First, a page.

Shmoop Offers New and Improved Guide to AP U.S. History

We’re no fans of revisionist history, but we also had no problem revising our AP U.S. History guide to serve students and teachers alike. We chopped and hacked away at Version 1.0 like George Washington cut down that cherry tree. Oh wait…

Shmoop, an online education resource that specializes in test prep and digital curriculum, has expanded and revamped its guide to AP U.S. History to more comprehensively cover everything the test might throw at you. You want American imperialism? We’ve got it. Interested in the causes of the Civil War? You’ve come to the right place.

We also cover less depressing material, in case you were wondering.

You will find numerous test-taking tips throughout the guide, as well as a smattering of practice drills and four     full-length practice exams that will prep you for the big day. No, not that big day. Not that other one, either. We’re talking about the AP U.S. History exam, of course, which you’re obviously waiting for with bated breath.

You will learn:

  • Why pirates are only the second-most-interesting thing to happen during English colonization in the 16th century. First place: Roanoke’s mysterious disappearance. Seriously, where did it go? It couldn’t leave a note? We’re not going to worry?
  • What Monty Python can teach you about hunting witches. Hint: It has to do with ducks. Do you know the connection? Do you? Sorry. You probably weren’t expecting the Spanish Inquisition.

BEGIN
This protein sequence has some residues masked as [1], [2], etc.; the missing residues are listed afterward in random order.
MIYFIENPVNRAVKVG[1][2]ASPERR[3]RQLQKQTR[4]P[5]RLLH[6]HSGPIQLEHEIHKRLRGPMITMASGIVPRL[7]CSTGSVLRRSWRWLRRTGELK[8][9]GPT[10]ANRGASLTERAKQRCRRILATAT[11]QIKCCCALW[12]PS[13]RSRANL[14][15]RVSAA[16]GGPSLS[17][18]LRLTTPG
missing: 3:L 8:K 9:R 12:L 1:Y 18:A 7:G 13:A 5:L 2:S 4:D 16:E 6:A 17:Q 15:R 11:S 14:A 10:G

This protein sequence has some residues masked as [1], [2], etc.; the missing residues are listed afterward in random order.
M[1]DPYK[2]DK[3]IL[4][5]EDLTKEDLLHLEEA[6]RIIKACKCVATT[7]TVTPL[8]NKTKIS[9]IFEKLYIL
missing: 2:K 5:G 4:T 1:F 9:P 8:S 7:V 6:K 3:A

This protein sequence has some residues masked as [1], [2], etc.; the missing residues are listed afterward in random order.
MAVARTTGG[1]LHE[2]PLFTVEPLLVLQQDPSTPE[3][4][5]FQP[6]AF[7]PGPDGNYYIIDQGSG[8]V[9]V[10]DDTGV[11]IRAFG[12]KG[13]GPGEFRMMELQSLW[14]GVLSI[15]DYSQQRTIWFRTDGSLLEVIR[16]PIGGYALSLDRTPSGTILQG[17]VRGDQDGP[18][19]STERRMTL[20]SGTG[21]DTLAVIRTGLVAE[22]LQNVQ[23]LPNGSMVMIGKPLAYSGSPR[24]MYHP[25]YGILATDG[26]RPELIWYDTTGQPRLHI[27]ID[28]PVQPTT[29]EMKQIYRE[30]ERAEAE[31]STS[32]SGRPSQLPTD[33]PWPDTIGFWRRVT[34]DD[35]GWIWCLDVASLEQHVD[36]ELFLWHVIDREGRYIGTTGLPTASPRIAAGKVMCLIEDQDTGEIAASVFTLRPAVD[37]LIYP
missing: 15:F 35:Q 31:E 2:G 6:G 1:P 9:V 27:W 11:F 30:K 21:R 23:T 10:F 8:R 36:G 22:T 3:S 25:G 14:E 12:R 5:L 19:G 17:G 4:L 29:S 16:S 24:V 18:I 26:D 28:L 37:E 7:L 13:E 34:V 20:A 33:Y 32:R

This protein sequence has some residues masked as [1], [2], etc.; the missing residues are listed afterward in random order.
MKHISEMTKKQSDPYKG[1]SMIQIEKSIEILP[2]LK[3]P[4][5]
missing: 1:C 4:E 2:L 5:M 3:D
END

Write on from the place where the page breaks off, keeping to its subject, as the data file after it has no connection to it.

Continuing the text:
• How Paul Revere spent more than two centuries (and counting) as U.S. history’s most frequently misquoted revolutionary. For one thing, he couldn’t exactly yell on his midnight ride through Boston, with the whole “secret warning” thing. Maybe he used semaphore.
  • Why Oregon Trail—the computer game—might be more accurate than you thought. No, not the part where you shoot 7,000 pounds of buffalo and leave it all behind on the trail. How wasteful. There are people starving in Prussia. Wait, that’s AP European History
  • What Star Wars had to do with the Cold War. Think Death Star, not Millennium Falcon. The AC on the Death Star was much glitchier.

If you care about your future, learn all about our past with Shmoop’s Guide to AP U.S. History. That way, you can pass the test, graduate from high school, and make a Declaration of Independence…from your parents.

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